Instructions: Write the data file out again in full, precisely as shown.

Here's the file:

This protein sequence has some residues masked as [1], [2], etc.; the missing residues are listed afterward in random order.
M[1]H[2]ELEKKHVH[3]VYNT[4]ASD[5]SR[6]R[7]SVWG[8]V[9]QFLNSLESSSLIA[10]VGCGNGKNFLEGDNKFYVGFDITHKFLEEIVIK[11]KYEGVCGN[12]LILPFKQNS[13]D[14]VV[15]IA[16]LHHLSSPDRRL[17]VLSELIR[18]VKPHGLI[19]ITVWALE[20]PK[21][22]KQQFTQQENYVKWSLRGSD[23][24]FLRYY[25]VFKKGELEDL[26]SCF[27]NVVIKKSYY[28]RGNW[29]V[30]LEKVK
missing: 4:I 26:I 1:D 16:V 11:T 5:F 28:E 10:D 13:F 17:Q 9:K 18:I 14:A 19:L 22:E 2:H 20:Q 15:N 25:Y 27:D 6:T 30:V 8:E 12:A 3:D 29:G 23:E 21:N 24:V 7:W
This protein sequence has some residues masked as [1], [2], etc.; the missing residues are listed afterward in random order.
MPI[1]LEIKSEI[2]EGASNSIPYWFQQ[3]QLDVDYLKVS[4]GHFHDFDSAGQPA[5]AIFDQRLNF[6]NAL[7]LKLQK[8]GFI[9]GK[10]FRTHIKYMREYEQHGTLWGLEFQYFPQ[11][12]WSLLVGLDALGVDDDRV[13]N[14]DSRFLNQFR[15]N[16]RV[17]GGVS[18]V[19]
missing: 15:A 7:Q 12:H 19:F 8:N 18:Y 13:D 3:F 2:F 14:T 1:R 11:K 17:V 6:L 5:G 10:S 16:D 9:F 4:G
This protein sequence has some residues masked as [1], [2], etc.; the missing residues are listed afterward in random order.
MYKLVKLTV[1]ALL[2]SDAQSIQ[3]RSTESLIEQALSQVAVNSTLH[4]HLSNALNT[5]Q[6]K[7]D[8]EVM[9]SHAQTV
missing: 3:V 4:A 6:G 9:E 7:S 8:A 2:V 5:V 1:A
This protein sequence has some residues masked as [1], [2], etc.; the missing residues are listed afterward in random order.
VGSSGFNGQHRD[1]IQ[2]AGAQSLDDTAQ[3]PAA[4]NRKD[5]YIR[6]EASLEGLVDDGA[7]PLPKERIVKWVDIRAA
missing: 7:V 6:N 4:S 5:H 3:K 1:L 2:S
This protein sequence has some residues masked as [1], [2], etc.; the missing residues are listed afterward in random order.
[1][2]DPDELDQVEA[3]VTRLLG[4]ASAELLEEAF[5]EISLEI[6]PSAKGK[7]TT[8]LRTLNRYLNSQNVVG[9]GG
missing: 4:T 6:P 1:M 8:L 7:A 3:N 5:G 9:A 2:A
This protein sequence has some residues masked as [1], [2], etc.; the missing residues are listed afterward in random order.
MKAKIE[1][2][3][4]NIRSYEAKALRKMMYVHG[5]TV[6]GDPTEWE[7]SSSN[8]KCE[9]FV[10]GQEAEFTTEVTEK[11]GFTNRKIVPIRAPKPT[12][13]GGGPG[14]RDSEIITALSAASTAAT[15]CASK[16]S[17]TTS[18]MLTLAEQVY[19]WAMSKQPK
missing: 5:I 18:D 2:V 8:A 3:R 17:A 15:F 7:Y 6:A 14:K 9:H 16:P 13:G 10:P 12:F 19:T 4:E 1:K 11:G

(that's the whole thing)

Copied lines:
This protein sequence has some residues masked as [1], [2], etc.; the missing residues are listed afterward in random order.
M[1]H[2]ELEKKHVH[3]VYNT[4]ASD[5]SR[6]R[7]SVWG[8]V[9]QFLNSLESSSLIA[10]VGCGNGKNFLEGDNKFYVGFDITHKFLEEIVIK[11]KYEGVCGN[12]LILPFKQNS[13]D[14]VV[15]IA[16]LHHLSSPDRRL[17]VLSELIR[18]VKPHGLI[19]ITVWALE[20]PK[21][22]KQQFTQQENYVKWSLRGSD[23][24]FLRYY[25]VFKKGELEDL[26]SCF[27]NVVIKKSYY[28]RGNW[29]V[30]LEKVK
missing: 4:I 26:I 1:D 16:V 11:T 5:F 28:E 10:D 13:F 17:Q 9:K 18:I 14:A 19:L 22:E 2:H 20:Q 15:N 25:Y 27:D 6:T 30:V 8:E 12:A 3:D 29:G 23:E 21:N 24:V 7:W
This protein sequence has some residues masked as [1], [2], etc.; the missing residues are listed afterward in random order.
MPI[1]LEIKSEI[2]EGASNSIPYWFQQ[3]QLDVDYLKVS[4]GHFHDFDSAGQPA[5]AIFDQRLNF[6]NAL[7]LKLQK[8]GFI[9]GK[10]FRTHIKYMREYEQHGTLWGLEFQYFPQ[11][12]WSLLVGLDALGVDDDRV[13]N[14]DSRFLNQFR[15]N[16]RV[17]GGVS[18]V[19]
missing: 15:A 7:Q 12:H 19:F 8:N 18:Y 13:D 3:F 2:F 14:T 1:R 11:K 17:V 6:L 5:G 10:S 16:D 9:F 4:G
This protein sequence has some residues masked as [1], [2], etc.; the missing residues are listed afterward in random order.
MYKLVKLTV[1]ALL[2]SDAQSIQ[3]RSTESLIEQALSQVAVNSTLH[4]HLSNALNT[5]Q[6]K[7]D[8]EVM[9]SHAQTV
missing: 3:V 4:A 6:G 9:E 7:S 8:A 2:V 5:V 1:A
This protein sequence has some residues masked as [1], [2], etc.; the missing residues are listed afterward in random order.
VGSSGFNGQHRD[1]IQ[2]AGAQSLDDTAQ[3]PAA[4]NRKD[5]YIR[6]EASLEGLVDDGA[7]PLPKERIVKWVDIRAA
missing: 7:V 6:N 4:S 5:H 3:K 1:L 2:S
This protein sequence has some residues masked as [1], [2], etc.; the missing residues are listed afterward in random order.
[1][2]DPDELDQVEA[3]VTRLLG[4]ASAELLEEAF[5]EISLEI[6]PSAKGK[7]TT[8]LRTLNRYLNSQNVVG[9]GG
missing: 4:T 6:P 1:M 8:L 7:A 3:N 5:G 9:A 2:A
This protein sequence has some residues masked as [1], [2], etc.; the missing residues are listed afterward in random order.
MKAKIE[1][2][3][4]NIRSYEAKALRKMMYVHG[5]TV[6]GDPTEWE[7]SSSN[8]KCE[9]FV[10]GQEAEFTTEVTEK[11]GFTNRKIVPIRAPKPT[12][13]GGGPG[14]RDSEIITALSAASTAAT[15]CASK[16]S[17]TTS[18]MLTLAEQVY[19]WAMSKQPK
missing: 5:I 18:D 2:V 8:A 3:R 17:A 15:F 7:Y 6:A 14:K 9:H 16:P 13:G 10:P 12:F 19:T 4:E 1:K 11:G